Ilankai Tamil Sangam

Association of Tamils of Sri Lanka in the USA

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The Human Rights Bind

by Amantha Perera, The Sunday Leader, Colombo, October 29, 2006

Sri Lanka is among seriously bad company. Human rights activists are slotting the country with others like Nigeria, Burma....

Renewed push for international monitoring mission

Sri Lanka is among seriously bad company. Human rights activists are slotting the country with others like Nigeria, Burma and Sudan. The country's human rights record has been under tremendous scrutiny and last week once again calls renewed for the setting up of an international human rights monitoring mission.

 It was Philip Alston, UN Secretary General's Special Rapporteur on extra-judicial, summary or arbitrary executions who led the call. Addressing the Third Committee of the General Assembly on October 20, Alston set aside a major portion of his speech to, in his view, the fast deteriorating human rights situation that was waiting to collapse.

On the brink of a crisis

 "Today the alarm is sounding for Sri Lanka. It is on the brink of a crisis of major proportions," he said. "The practice, however, sometimes appears to be one of an alarm followed by silence followed by disaster. The problem of course, is that when the alarm sounds, governments and others can opt to simply put in their ear plugs, hope for the best, and express surprise when disaster strikes."

He along with other UN officials have sounded the alarm since September, during the sessions of the UN Human Rights Council in Geneva. It was UN Human Rights Commissioner Louis Arbour who first put the subject to the Commission when she said that she supported the setting up of an interntional mission. She was followed by Alston and in between interntional watchdogs like Human Rights Watch, Amnesty International, Asian Centre for Human Rights have joined in with support. HRW in fact released a 53-page briefing on Sri Lanka during the week when Alston and Arbour first came out with their suggestions.

The UN Human Rights sessions commenced a month after the killing of 17 local aid workers attached to the French charity - Action Contre le Faim - that hit interntional headlines. Things were further compounded when 10 Muslims were killed in Ampara, on September 10, a little over a month after the August 4 killing of the ACF workers in Muttur.

No proper investigation

No proper investigation has been concluded on either of the two incidents and accusing fingers have been pointed at government forces in both cases. In August President Mahinda Rajapakse was in Washington to address the UN sessions, soon after his return he announced that he was inviting interntional experts to form a human rights mission. But several days after the announcement was made, the participation of the interntional experts was reduced to that of observers. If anything the calls for the mission have intensified since then, despite efforts taken by Human Rights Minister, Mahinda Samarasinghe to project an impression that there would be interntional participation in the commission.

No commission

Samarasinghe told The Sunday Leader earlier this month that the Presidential Commission to investigate human rights abuses would be set up during the first half of this month. No commission has been set up as yet and last week too the government said it was to be set up soon. He also said that the government had held discussions with interntional organisations and that they had expressed their willingness to participate in the commission. He went as far as to say that the government was waiting for the response from organisations like HRW and AI on the terms of reference.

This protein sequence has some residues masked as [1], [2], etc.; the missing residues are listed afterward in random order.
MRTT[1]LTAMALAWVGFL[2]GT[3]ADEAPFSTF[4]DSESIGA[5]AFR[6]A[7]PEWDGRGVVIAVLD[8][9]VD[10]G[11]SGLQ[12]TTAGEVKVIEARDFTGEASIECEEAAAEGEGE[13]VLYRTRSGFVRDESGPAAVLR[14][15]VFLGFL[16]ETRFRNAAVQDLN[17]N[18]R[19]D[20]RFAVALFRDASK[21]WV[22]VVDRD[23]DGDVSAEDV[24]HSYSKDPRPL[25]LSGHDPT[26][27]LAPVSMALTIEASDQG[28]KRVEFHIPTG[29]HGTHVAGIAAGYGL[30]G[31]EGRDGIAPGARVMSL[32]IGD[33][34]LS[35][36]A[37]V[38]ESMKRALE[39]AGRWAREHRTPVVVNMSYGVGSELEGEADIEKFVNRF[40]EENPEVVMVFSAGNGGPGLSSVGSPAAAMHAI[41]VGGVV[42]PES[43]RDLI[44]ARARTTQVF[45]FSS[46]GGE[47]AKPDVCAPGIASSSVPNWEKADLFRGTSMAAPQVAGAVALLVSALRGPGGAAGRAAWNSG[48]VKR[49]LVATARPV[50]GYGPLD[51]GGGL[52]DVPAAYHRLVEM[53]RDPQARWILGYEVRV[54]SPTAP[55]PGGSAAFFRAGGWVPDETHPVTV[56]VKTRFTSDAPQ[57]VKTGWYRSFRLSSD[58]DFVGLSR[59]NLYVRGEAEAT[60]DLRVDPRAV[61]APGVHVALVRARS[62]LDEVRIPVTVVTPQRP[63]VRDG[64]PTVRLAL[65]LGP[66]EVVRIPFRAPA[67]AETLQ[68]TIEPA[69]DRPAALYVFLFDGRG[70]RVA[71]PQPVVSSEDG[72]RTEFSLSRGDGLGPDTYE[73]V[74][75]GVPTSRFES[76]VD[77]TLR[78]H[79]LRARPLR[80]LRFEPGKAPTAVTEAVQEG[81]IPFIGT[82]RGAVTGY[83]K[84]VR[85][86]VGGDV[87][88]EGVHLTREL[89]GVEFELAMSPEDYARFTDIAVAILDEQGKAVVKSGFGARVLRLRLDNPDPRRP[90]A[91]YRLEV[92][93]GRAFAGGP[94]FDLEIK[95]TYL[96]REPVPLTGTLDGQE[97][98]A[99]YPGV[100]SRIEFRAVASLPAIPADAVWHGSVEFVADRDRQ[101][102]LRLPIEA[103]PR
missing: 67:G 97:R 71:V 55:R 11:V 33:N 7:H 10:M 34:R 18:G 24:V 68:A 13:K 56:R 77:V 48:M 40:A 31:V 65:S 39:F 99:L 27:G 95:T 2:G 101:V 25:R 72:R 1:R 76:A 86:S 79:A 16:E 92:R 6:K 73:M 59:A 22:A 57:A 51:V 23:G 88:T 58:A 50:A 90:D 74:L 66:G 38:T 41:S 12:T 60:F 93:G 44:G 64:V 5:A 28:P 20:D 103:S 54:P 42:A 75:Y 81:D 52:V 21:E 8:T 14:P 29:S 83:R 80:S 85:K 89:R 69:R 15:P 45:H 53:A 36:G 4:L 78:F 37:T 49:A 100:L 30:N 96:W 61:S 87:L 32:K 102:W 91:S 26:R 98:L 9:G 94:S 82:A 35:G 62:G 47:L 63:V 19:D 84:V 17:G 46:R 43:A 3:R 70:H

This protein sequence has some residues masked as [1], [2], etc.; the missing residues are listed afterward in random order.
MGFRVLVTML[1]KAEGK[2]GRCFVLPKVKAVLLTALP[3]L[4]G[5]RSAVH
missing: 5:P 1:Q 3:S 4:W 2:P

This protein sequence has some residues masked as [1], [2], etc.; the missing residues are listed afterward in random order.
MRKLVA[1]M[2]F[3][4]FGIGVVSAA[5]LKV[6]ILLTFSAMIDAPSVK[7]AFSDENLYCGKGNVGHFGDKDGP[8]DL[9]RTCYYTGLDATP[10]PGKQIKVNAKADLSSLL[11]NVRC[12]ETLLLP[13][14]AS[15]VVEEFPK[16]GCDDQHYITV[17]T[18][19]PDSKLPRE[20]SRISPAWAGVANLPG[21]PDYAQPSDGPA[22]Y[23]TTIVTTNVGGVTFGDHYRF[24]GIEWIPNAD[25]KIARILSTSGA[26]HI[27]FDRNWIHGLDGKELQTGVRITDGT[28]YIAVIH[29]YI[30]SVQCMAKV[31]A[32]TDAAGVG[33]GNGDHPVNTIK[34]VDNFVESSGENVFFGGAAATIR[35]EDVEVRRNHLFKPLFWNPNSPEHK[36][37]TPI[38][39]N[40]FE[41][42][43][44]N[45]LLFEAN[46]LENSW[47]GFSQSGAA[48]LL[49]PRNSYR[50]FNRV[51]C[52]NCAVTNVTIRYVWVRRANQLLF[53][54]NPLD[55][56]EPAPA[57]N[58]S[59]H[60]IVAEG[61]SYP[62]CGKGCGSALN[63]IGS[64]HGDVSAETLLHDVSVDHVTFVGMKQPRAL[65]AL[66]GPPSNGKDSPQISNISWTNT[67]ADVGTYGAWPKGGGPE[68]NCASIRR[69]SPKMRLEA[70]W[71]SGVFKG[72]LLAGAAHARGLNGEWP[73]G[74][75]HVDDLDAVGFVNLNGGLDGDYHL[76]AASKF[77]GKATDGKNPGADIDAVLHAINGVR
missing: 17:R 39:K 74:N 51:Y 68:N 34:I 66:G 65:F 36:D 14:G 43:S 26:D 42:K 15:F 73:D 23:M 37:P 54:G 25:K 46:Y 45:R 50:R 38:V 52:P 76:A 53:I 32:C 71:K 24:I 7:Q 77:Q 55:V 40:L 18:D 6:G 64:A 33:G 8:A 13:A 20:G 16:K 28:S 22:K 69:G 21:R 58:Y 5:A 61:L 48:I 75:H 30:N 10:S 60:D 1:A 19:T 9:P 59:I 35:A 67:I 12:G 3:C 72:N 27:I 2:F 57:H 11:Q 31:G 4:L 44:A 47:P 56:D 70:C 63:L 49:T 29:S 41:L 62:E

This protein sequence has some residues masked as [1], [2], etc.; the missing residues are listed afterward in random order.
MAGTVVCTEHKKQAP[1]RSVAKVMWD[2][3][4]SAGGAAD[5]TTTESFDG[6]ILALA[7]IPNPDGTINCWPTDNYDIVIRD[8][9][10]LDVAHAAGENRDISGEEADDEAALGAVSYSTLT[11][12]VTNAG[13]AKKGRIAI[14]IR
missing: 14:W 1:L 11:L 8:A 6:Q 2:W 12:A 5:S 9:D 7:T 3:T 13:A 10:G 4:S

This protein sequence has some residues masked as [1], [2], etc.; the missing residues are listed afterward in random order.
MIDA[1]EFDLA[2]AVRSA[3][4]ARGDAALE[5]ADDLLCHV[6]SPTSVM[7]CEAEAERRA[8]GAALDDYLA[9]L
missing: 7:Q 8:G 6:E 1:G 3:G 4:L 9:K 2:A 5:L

Representatives from HRW and AI were in Sri Lanka along with a legal officer from the UN Human Rights Commission recently. However, HRW's senior legal advisor James Ross told The Sunday Leader that at no time had HRW opened any official dialogue with the government and also denied that it had been informed of the terms of reference or was considering sending an observer to the commission. Ross who had met President Rajapakse and Minister Samarasinghe separately said that HRW was pushing for international observers and nothing short of it.

Alston's thinking

Alston appeared to be thinking along the same lines. He nevertheless, acknowledged that the influence of the UN Human Rights Council was limited, "the issue was placed squarely before the Human Rights Council last month, but the signals are that any action the Council might take in November (at the next sessions) will do very little to make a difference as this tragic situation swells and threatens to reach bursting point."

He requested the General Assembly to push for the setting up of a mission, a highly unlikely scenario, given the influence of Asian countries on such issues. "My report thus urges the General Assembly to call upon the United Nations Secretariat to establish a full-fledged international human rights monitoring mission in Sri Lanka."

The Asian Centre for Human Rights suggested that the government had actively resisted moves at the council meeting to react favourably to any such request. The governemnt appeared to be hedging its bets on the commission.

Minister Samarasinghe had earlier told The Sunday Leader that there was no need  for the interntional monitors, as the local commission would be adequately empowered. Others like Defence Spokesperson, Minister Keheliya Rambukwella said that the government was not about to dance to every tune set by the international community.

But given Sri Lanka's track record on investigations and prosecutions of human rights cases, no one who was supporting the setting up of the international mission was about to believe that the local commission would be successful. "I have welcomed some of the government's recent initiatives. It would be a mistake, however, to think that the national commission of inquiry will be anywhere  near sufficient to meet the challenge. This is so even if the government undertakes, as I believe it now should, to make public all of its findings and to act affirmatively on its recommendations," Alston said.